Writing is good for you, says science. “Even blogging or journaling is enough to see results.”
I’d rather blog than jog, myself. Easier on the knees.
Higher ed wonks have been abuzz this week over adjustments to the ways the Feds calculate Cohort Default Rates for colleges. CDR’s refer to the percentage of student loans issued for students at a particular college that have gone into default in the first three years after they were issued. If a CDR for a particular school is too high, the school could lose its eligibility for Title IV financial aid.
The feds changed the way that they calculate the CDR, with the apparent effect of sparing some schools the ax. That’s fine, as far as it goes, but it dodges the larger issue.
Let’s review. A community college cannot turn anybody away who has a high school diploma or its equivalent. It cannot deny loans to any student the feds deem eligible. Students who only attend for a single semester, or even less, are counted in cohorts. We are in a devastatingly slow recovery from the worst recession in 80 years. And the best answer we can come up with is to crack down on colleges?
If you want to reduce default rates, reduce the percentage of college budgets paid for by students. And maybe do something about a top-heavy economy that simply refuses to provide entry-level jobs that pay very much. But punishing colleges because students they can’t turn away can’t find jobs is just bizarre.
That should be obvious, but it cuts against the grain of much current political discourse. The conceit that colleges can be ‘rewarded’ or ‘punished’ with student financial aid is based on false premises. It assumes that colleges have control over the most important variables. They don’t. Did a spike in defaults in 2009 reflect a sudden and unprecedented indifference to teaching, or a catastrophic global economic collapse?
Speaking of reality, this piece by the president of Western Governors University really requires a response.
“Students are no longer place-bound.” That would come as a surprise to most students at most community colleges. Geography still matters. Yes, online instruction offers an alternative, and there are times when that makes a lot of sense. But actual students have situated lives, with family and work obligations that tie them to particular places. Not all students, sure, but enough that simply waving them away in a rhetorical flourish is irresponsible.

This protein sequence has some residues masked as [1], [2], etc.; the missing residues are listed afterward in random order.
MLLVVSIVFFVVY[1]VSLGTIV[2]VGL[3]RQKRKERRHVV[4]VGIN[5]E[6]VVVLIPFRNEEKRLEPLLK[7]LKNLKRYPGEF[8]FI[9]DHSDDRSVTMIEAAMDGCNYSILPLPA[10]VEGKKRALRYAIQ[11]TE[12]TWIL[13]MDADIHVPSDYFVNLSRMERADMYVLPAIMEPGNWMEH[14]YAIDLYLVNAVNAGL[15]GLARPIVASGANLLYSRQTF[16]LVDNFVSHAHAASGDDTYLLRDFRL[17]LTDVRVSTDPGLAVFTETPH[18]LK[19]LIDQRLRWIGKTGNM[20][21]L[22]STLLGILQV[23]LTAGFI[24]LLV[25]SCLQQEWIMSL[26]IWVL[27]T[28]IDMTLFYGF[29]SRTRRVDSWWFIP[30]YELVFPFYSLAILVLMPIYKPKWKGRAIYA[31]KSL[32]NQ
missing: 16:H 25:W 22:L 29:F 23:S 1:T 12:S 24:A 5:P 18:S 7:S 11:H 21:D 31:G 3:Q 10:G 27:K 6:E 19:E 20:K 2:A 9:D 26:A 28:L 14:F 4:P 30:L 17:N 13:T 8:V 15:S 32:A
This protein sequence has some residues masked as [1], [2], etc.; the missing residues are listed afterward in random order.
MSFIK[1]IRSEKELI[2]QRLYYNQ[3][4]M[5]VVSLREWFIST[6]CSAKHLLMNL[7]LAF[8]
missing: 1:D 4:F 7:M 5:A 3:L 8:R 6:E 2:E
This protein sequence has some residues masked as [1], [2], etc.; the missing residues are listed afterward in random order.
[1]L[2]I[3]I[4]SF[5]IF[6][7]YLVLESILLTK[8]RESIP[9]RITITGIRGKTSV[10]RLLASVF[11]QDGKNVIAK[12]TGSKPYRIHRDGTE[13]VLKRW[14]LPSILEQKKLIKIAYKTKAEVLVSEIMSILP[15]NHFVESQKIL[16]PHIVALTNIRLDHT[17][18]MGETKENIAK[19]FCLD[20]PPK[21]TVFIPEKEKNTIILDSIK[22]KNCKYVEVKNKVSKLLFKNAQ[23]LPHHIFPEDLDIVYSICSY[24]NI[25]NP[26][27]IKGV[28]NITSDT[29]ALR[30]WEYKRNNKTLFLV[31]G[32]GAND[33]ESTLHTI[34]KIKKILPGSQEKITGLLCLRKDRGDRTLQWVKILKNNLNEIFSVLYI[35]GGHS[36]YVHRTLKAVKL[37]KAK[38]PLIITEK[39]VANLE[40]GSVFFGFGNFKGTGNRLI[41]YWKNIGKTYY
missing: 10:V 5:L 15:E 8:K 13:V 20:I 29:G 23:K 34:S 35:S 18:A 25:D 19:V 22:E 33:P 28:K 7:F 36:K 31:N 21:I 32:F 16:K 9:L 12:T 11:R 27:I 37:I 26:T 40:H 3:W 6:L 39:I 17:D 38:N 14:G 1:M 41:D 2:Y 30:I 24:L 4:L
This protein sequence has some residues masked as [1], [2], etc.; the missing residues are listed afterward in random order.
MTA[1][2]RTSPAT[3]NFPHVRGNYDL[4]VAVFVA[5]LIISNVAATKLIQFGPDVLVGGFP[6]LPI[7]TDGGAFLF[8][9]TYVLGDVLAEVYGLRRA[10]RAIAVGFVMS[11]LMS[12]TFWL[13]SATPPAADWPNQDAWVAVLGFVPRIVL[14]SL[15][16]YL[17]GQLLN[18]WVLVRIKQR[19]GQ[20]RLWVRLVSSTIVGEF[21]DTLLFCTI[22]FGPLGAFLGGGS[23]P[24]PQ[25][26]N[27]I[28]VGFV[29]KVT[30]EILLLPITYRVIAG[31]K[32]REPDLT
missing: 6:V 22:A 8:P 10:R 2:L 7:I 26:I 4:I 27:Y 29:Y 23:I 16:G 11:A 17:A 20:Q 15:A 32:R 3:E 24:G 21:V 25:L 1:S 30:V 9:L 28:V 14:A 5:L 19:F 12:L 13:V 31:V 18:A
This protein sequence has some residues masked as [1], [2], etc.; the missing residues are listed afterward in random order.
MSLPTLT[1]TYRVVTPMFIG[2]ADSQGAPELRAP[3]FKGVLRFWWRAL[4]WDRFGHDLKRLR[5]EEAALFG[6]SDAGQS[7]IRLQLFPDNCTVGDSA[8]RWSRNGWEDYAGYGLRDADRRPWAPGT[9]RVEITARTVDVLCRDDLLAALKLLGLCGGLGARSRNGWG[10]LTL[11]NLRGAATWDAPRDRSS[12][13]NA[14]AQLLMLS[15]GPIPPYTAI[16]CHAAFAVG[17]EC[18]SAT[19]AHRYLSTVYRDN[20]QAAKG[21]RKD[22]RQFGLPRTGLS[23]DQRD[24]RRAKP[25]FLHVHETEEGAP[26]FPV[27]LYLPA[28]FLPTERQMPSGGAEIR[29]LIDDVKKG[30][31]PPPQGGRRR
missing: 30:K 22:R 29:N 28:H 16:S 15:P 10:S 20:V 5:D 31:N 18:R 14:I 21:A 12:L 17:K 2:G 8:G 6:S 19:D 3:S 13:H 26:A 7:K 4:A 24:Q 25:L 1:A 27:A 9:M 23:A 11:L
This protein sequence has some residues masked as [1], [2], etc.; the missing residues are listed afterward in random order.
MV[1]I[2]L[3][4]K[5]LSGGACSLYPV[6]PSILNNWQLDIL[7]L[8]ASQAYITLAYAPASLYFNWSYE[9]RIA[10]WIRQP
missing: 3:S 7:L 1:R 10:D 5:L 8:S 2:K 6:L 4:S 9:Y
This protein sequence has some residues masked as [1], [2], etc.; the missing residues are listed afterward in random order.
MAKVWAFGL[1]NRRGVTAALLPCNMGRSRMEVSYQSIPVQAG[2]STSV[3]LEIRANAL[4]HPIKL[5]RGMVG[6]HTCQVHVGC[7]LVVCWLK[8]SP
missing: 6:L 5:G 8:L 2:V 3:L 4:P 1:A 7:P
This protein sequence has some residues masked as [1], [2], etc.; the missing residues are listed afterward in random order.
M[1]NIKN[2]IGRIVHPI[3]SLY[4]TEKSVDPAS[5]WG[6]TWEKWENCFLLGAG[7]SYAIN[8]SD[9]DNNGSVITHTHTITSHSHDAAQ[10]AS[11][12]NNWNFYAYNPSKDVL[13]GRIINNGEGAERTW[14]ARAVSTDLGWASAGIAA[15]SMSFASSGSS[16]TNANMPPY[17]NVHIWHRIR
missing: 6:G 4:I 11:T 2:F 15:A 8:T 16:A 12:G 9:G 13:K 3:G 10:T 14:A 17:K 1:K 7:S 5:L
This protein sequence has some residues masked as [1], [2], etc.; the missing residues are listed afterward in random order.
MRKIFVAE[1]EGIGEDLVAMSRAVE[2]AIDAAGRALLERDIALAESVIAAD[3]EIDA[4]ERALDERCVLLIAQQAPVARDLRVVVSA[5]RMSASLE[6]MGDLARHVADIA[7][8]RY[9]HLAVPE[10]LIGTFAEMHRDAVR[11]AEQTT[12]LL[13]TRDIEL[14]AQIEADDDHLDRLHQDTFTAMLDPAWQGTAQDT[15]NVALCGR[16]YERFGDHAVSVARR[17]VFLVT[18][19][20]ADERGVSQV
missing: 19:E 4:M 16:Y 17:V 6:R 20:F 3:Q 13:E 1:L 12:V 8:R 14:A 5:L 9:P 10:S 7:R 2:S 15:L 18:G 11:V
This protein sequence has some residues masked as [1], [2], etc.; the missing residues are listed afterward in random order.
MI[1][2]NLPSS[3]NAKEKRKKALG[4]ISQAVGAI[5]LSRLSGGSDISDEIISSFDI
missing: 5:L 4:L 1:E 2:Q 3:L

We’ve found that the most vulnerable students are often the most place-bound, and the most responsive to in-person, high-touch services. That makes them expensive to serve, even though the colleges that serve them get far less per-student funding than the colleges that serve the scions of the upper middle class.
I say that as a fan of what WGU has been able to do. To me, the challenge worth facing is how to adapt some very real advances to the needs of actual students in actual places. The epic failure of Udacity’s model at San Jose State University is instructive; Udacity’s first response was to blame the students for being too “needy.”
The challenge is to meet the needs, not to wave them off.
A few days ago:
The Boy: Dad, what made you decide to get a smartphone?
Me: Email, mostly. Not having access to email when I’m out and about started to become an issue.
TB (incredulous): Email? Really?
Me: Yeah. Now I mostly use that, Twitter, navigation, and texting. What do you use the most?
TB: Minecraft, Instagram, Snapchat, Vine, the camera, and texting. I never use email!
I am officially old.